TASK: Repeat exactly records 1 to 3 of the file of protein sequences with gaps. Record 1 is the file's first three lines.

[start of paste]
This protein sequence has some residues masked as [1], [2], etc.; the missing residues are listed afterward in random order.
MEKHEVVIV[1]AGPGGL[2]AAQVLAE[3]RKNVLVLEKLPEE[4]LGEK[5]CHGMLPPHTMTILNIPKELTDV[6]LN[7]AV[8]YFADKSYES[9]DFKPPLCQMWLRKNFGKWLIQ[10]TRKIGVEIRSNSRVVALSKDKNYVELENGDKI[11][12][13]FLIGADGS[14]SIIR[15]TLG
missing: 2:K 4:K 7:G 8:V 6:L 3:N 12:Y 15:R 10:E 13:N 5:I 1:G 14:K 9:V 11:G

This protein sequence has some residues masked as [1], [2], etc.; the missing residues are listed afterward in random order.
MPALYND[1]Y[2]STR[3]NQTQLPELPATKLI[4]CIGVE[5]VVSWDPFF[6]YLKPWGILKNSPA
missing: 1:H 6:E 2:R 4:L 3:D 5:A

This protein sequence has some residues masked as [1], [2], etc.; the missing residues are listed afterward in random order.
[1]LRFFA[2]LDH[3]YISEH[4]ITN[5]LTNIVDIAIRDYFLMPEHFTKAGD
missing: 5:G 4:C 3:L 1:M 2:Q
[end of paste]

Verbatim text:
This protein sequence has some residues masked as [1], [2], etc.; the missing residues are listed afterward in random order.
MEKHEVVIV[1]AGPGGL[2]AAQVLAE[3]RKNVLVLEKLPEE[4]LGEK[5]CHGMLPPHTMTILNIPKELTDV[6]LN[7]AV[8]YFADKSYES[9]DFKPPLCQMWLRKNFGKWLIQ[10]TRKIGVEIRSNSRVVALSKDKNYVELENGDKI[11][12][13]FLIGADGS[14]SIIR[15]TLG
missing: 2:K 4:K 7:G 8:V 6:L 3:N 12:Y 15:R 10:E 13:N 5:I 1:G 14:K 9:V 11:G

This protein sequence has some residues masked as [1], [2], etc.; the missing residues are listed afterward in random order.
MPALYND[1]Y[2]STR[3]NQTQLPELPATKLI[4]CIGVE[5]VVSWDPFF[6]YLKPWGILKNSPA
missing: 1:H 6:E 2:R 4:L 3:D 5:A

This protein sequence has some residues masked as [1], [2], etc.; the missing residues are listed afterward in random order.
[1]LRFFA[2]LDH[3]YISEH[4]ITN[5]LTNIVDIAIRDYFLMPEHFTKAGD
missing: 5:G 4:C 3:L 1:M 2:Q